And this means that the action by President Weah has now mooted jailing proceedings against Samukai, which the Supreme Court ordered two weeks ago but could not take effect because his whereabouts were unknown. 

It might also halt or foreclose the decision by the Senate Pro-Tempore to declare Samukai's elected position vacant -- meaning the chance of him taking his seat as Senator for Lofa County is now more clear. 

So this intervention comes as a surprise, as at no time did the President leave open the possibility that his administration could end the prosecution of a favorite politician in the camp of his political rival, Boakai. 

It is worth noting that Samukai and his Unity Party have tried discrediting and dismantling the trial-- arguing that the claimed basis for Samukai prosecution made no sense and seemed to be cover for a politically motivated favor -- since the Weah administration in 2017, prior to the trial --- agreed to pay the money in question. 

In a twist of turn, however, they are now celebrating the President's magnanimous action -- executive clemency in the form of reprieve. 

Allies of President Weah and his government have celebrated the move, arguing that the President is fulfilling his Bicentennial message, which centers around reconciliation. 

But for some critics of the government, the move demonstrated the President's lack of commitment to fight corruption despite his pledge to do so (big politicians cannot go to jail).

The case against Samukai, which was incredibly contentious, came to a crossroads after the Supreme Court revoked the suspension of the two-year jail sentence handed against him and his two deputies for failing collectively failed to comply with the high court’s mandate and judgment to pay 50% of the judgment sum, equal to US$573,828.15, within six months of last year.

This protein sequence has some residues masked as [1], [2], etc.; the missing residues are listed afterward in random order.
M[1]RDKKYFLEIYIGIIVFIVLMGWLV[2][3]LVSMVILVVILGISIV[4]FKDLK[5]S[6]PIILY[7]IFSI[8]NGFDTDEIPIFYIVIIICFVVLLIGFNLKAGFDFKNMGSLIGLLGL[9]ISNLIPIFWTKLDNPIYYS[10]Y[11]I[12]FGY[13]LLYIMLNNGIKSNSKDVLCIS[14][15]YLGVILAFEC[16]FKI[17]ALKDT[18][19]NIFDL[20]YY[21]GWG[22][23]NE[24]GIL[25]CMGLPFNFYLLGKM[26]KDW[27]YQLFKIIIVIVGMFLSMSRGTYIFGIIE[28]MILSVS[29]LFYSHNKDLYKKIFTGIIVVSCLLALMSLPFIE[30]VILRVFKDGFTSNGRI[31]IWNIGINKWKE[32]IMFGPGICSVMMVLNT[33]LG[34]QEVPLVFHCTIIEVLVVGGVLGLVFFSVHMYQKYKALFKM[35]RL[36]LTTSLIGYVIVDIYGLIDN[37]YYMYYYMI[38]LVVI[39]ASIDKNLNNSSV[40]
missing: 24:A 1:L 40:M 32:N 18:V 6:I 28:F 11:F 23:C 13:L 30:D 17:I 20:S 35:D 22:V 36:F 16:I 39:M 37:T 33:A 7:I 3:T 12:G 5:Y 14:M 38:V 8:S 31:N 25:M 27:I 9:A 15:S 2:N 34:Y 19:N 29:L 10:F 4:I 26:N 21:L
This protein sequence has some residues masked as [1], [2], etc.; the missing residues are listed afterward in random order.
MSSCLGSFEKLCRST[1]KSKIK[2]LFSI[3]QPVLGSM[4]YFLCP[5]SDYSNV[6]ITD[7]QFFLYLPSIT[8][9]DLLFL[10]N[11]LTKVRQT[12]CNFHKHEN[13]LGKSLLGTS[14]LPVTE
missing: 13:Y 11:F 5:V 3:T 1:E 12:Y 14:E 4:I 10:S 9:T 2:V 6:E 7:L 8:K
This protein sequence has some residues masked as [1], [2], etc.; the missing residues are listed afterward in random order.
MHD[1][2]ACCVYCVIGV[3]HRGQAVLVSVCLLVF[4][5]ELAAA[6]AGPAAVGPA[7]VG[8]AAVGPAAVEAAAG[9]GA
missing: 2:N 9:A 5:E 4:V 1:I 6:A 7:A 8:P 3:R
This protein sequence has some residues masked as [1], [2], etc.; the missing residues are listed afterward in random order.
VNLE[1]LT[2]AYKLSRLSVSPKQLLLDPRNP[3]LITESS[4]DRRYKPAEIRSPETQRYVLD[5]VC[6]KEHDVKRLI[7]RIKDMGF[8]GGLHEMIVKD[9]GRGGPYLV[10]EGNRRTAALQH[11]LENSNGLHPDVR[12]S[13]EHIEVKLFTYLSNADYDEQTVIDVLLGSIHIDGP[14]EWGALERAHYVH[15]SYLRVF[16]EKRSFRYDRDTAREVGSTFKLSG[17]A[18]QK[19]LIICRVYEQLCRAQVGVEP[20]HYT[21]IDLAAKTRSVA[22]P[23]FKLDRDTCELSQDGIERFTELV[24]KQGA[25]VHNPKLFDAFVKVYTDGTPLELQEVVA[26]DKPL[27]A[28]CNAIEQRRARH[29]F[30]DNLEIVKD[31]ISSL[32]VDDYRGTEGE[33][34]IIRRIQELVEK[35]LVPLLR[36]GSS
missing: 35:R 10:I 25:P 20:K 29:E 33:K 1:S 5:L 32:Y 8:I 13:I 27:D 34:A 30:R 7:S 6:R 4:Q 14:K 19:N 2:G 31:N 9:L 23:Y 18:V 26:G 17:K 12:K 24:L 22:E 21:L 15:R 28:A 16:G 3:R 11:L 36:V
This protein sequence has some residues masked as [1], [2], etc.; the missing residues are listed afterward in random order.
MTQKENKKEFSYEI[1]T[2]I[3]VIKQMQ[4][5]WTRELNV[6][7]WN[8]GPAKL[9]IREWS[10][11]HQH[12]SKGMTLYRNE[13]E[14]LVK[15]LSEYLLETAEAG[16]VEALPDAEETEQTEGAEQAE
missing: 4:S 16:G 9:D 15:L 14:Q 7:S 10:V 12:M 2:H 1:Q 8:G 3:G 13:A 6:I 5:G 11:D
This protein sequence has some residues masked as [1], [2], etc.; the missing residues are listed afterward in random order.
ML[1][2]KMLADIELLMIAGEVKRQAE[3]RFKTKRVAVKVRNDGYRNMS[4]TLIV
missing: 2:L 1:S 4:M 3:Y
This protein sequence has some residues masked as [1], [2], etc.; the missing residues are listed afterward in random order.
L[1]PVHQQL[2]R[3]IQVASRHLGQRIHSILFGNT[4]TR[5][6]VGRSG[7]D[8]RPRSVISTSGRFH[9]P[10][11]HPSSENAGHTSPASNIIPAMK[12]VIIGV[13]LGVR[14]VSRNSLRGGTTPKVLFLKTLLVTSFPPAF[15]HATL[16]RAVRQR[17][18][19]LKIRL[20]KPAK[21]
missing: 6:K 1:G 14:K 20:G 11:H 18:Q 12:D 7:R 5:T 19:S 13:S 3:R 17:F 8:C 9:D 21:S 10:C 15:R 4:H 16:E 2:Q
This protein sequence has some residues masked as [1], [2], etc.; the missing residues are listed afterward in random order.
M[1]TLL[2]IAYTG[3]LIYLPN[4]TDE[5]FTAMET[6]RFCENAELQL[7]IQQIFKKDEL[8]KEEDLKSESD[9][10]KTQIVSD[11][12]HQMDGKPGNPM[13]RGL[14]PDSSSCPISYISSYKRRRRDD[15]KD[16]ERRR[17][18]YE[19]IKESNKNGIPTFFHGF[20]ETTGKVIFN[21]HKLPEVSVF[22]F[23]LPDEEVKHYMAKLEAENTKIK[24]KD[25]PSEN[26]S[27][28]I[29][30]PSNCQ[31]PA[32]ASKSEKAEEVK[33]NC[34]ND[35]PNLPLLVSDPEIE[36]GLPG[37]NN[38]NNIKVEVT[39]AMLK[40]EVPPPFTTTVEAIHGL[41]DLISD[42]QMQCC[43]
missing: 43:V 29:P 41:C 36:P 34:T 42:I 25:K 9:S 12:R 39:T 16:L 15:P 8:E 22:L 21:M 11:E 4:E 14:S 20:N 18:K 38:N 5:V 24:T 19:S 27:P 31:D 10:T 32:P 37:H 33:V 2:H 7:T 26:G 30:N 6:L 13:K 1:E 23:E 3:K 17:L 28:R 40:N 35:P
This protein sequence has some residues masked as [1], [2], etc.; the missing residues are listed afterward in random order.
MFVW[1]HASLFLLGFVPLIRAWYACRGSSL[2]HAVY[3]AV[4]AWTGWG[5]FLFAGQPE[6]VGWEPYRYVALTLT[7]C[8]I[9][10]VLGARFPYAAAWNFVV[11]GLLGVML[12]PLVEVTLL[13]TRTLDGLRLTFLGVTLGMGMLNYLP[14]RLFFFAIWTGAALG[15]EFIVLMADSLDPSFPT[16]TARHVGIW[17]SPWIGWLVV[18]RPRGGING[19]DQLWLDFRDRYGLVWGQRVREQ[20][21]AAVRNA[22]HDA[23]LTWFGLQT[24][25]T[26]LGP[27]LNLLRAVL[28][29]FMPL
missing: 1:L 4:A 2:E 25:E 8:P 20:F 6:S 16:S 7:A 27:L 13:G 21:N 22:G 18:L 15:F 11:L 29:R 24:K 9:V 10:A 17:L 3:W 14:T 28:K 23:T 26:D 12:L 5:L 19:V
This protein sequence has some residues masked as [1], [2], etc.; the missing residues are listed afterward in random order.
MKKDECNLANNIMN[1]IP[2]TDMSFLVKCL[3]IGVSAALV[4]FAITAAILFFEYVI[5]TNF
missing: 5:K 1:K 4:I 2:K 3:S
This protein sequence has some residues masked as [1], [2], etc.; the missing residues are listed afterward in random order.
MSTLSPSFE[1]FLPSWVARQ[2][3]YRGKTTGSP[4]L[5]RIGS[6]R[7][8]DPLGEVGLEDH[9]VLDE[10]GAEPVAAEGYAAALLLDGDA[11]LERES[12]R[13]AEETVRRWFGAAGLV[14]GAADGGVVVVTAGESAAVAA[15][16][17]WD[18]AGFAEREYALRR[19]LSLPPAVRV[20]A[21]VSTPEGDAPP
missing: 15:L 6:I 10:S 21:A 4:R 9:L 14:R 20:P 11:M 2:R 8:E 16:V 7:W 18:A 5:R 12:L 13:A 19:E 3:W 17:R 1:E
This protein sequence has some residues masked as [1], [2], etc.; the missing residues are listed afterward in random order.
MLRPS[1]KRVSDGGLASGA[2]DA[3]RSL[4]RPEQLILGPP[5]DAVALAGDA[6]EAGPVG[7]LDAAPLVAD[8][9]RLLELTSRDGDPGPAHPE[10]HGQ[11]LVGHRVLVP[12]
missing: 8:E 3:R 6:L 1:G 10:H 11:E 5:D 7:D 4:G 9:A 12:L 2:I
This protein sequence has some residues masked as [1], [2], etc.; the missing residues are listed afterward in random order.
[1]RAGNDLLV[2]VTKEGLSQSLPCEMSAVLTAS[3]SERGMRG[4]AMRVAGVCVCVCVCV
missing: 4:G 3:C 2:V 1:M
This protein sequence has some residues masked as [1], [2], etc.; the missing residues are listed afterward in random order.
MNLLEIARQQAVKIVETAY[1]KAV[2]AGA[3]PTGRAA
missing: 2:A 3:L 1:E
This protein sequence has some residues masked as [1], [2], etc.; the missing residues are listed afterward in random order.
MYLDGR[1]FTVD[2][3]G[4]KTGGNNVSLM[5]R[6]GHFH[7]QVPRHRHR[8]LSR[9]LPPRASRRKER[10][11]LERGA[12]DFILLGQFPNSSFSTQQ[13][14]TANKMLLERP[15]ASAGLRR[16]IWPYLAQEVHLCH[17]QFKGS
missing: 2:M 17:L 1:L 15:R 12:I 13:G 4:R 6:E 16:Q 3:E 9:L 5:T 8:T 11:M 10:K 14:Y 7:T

That ruling then means that Samukai would have served two years imprisonment along with his co-defendants, Joseph Johnson and James Nyuman Ndokor, while paying the full judgment amount of US$1,147,656.35, minus the amount the former paid.

The three former Defense Ministry officials were jointly indicted and found guilty for theft of property, criminal conspiracy, misuse of public money, and money laundering in the sum of US$1,147,656.35. 

Their two-year sentence was suspended by the Supreme Court on condition that they (defendants) would restitute 50 percent of the amount payable within six months, a condition which the defendants appear to have breached. 

So the high court, on January 27, ruled that Samukai and his two deputies remain in prison until the balance amount is fully liquidated at the rate of US$25.00 per month, for what the court termed as a gross violation on the part of the defendants. 

Before the Supreme Court judgment, Samukai made the payment of US$191,276.05 in three separate checks before Criminal Court “C” Judge Blamo Dixon, but Justice Yuoh that said payment by Samukai does not constitute 50% nor adherence to the conditions in which the jail sentence was suspended by the supreme court. 

The Court said that law provides that where criminal defendants are jointly adjudged guilty of a crime, they are together, considered collectively responsible for any fines or penalty until the judgment is fully satisfied.  

It had been expected by some, especially supporters of the former Defense Minister, that the amount already paid by Samukai would have satisfied only his portion of the required amount, leaving his two co-defendants to come up with their portion.  

However, Justice Yuoh said that the defendants were jointly charged and convicted and that, at no time did that honorable court order any of the defendants to make payment separately from the others. As such, she noted, the issue of separate payment by the defendants has no place in the Supreme Court’s verdict.

And now that the reprieve clemency has been issued, it remains unclear whether that could affect the other two defendants since they were jointly convicted of the crimes and not separate.